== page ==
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Aquaculture Production Criticised by Many

by Ellen Hardy
05 May 2008, at 1:00am

AUSTRALIA - Although the Victorian Government has come up with a scheme that seemingly has potential to triple aquaculture output, many welcome the plan with criticism and cynicism.


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"The Government has recognised the error of its ways, but we have lost four years, and great people."
Peter Walsh, National Party agriculture spokesman

According to the Age, Agriculture Minister Joe Helper said the strategy aimed to increase output from $22 million to $60 million by 2015.

The plan would create the framework for an ecologically sustainable and prosperous aquaculture industry.

He said the strategy included six main objectives and 24 actions for the Department of Primary Industries to implement in consultation with an industry reference group.

Victorian aquaculture makes up 3% of Australia's output, which is valued at more than $740 million. The state's main products are trout, mussels and abalone. Victorian production is dwarfed by South Australia ($278 million), Western Australia ($157 million), Tasmania ($132 million), Queensland ($65 million), NSW ($50 million) and the Northern Territory ($28 million).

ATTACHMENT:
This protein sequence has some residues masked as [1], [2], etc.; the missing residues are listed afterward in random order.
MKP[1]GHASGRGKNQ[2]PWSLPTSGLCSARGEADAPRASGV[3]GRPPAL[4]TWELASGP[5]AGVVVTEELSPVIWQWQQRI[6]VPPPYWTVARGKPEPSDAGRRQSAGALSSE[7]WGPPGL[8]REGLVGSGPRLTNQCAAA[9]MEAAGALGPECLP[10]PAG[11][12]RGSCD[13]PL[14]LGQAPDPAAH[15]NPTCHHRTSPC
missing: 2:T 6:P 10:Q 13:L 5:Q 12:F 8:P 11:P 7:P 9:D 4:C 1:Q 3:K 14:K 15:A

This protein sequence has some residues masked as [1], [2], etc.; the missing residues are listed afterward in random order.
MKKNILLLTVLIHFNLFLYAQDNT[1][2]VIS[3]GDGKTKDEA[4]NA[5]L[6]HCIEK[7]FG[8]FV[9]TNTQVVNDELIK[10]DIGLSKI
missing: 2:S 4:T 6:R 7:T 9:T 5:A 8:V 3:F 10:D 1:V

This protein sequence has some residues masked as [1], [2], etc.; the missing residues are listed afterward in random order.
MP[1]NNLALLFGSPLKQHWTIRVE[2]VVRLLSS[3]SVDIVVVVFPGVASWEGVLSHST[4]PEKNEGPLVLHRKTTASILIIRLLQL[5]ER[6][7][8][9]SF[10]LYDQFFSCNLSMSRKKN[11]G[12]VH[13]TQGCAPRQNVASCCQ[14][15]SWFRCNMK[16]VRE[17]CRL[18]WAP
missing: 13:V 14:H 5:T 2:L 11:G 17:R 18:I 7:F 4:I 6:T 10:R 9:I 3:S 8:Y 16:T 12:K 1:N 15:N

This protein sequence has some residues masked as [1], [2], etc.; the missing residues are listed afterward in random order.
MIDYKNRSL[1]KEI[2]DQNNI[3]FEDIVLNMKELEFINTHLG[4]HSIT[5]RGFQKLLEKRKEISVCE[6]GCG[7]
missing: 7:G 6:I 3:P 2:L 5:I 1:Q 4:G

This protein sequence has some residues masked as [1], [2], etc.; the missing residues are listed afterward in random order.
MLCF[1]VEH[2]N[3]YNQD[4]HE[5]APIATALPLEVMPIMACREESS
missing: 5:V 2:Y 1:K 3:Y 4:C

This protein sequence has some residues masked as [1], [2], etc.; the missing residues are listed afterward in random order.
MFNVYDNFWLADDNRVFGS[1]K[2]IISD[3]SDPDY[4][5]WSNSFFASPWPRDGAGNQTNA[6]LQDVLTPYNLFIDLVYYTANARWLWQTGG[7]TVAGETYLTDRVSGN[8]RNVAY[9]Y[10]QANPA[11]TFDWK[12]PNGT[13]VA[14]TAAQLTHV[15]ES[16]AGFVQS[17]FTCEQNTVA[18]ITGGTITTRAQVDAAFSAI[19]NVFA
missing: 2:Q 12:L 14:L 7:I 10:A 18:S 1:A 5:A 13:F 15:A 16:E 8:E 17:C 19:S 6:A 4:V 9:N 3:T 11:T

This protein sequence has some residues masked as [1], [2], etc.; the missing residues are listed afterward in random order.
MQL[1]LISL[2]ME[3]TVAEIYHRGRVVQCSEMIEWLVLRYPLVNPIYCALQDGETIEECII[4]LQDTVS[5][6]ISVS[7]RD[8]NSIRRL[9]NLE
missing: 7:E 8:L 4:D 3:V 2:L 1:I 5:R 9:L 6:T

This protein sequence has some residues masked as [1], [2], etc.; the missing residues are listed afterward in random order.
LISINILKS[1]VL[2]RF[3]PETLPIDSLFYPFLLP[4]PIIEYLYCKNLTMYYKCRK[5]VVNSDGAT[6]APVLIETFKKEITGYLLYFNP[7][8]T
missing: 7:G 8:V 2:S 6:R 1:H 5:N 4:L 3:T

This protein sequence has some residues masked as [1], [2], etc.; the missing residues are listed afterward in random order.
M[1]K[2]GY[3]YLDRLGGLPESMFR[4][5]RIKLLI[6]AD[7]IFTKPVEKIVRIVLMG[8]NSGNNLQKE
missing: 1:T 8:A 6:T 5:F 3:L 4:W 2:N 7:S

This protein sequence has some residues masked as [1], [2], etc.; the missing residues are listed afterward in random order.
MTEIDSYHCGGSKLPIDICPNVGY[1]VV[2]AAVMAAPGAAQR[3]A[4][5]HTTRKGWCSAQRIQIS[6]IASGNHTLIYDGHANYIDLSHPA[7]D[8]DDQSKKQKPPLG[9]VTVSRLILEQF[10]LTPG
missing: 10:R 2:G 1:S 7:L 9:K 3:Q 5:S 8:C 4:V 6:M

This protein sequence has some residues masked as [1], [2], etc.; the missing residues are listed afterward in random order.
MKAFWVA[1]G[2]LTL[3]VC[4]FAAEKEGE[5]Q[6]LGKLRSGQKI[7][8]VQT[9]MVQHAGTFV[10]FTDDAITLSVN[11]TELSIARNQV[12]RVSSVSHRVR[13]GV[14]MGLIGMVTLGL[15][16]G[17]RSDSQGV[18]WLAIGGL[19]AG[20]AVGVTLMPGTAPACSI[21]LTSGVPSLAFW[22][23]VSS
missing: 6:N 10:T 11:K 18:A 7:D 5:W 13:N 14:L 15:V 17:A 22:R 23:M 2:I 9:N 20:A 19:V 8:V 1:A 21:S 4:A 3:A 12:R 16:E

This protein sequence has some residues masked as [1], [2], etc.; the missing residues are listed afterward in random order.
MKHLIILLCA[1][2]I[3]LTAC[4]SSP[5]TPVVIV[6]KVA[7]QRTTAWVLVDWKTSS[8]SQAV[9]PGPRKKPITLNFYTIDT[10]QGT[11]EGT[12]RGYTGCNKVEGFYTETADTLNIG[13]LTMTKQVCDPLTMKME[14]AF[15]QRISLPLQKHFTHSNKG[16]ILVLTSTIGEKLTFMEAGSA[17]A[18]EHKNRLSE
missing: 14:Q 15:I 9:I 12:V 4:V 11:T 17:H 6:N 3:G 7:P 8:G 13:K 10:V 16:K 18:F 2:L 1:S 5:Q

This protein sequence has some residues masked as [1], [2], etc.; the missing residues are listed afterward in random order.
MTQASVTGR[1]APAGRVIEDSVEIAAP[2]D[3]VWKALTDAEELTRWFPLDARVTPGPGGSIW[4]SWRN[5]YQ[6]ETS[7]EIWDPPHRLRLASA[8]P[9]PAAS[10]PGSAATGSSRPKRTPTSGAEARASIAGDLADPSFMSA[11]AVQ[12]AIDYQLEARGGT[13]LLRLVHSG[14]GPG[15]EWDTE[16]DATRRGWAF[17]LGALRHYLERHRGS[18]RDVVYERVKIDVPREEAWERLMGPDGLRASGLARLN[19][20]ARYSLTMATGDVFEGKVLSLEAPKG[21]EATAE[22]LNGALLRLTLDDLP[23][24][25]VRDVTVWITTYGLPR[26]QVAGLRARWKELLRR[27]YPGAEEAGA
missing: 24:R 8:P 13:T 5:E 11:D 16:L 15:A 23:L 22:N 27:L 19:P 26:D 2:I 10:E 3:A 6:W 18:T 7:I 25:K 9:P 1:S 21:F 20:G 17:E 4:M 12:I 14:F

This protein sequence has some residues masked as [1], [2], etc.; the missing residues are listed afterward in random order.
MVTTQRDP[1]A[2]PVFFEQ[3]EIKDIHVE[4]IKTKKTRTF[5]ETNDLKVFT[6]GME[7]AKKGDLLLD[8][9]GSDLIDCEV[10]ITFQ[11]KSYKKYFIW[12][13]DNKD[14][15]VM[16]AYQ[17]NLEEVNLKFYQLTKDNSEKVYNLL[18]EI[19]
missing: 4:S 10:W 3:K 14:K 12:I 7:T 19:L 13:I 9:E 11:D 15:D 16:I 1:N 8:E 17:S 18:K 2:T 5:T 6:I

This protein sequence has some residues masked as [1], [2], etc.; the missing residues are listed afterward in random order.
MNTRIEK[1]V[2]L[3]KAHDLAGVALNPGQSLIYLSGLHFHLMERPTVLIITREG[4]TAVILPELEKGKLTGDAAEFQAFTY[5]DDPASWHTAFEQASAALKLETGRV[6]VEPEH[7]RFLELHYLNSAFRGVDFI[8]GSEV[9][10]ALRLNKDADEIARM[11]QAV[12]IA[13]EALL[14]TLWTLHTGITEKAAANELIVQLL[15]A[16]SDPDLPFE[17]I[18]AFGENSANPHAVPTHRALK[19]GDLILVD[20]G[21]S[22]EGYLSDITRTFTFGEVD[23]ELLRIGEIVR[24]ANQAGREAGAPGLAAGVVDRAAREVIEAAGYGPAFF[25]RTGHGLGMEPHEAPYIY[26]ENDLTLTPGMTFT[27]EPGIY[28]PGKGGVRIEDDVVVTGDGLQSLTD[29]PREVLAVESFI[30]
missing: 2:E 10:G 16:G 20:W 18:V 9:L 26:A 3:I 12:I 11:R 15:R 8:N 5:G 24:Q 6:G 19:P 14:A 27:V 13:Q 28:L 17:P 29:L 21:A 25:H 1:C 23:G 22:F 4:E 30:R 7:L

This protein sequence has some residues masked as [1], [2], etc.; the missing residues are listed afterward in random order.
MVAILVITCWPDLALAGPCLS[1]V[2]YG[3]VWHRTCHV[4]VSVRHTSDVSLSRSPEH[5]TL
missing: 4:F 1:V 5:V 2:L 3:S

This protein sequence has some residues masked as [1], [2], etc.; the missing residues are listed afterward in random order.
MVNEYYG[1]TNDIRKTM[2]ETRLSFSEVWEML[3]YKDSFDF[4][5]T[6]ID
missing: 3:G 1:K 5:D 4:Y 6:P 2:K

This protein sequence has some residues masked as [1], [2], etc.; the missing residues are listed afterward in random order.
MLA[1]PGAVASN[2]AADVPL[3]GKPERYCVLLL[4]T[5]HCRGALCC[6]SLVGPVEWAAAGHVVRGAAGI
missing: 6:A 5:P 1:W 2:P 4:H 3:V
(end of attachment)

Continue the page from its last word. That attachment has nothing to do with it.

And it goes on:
The strategy's aims include identifying and promoting investment, implementing a whole-of-government best practice management and regulation, improving market-led development, and reducing the environmental impact of production systems.

National Party agriculture spokesman Peter Walsh said the strategy "doesn't say very much".

He said the sector had not recovered from the downturn when the Labor Government implemented a cost-recovery program four years ago. Yabby, fish and crustacean producers had their licence fees increased by more than 400%.

"A large number in the industry just shut up shop," Mr Walsh said. He said the new strategy aimed to reduce bureaucracy and reduce costs.

"Those things were imposed on the industry by the Government in 2004," he said.

View the Age story by clicking here.

Ellen Hardy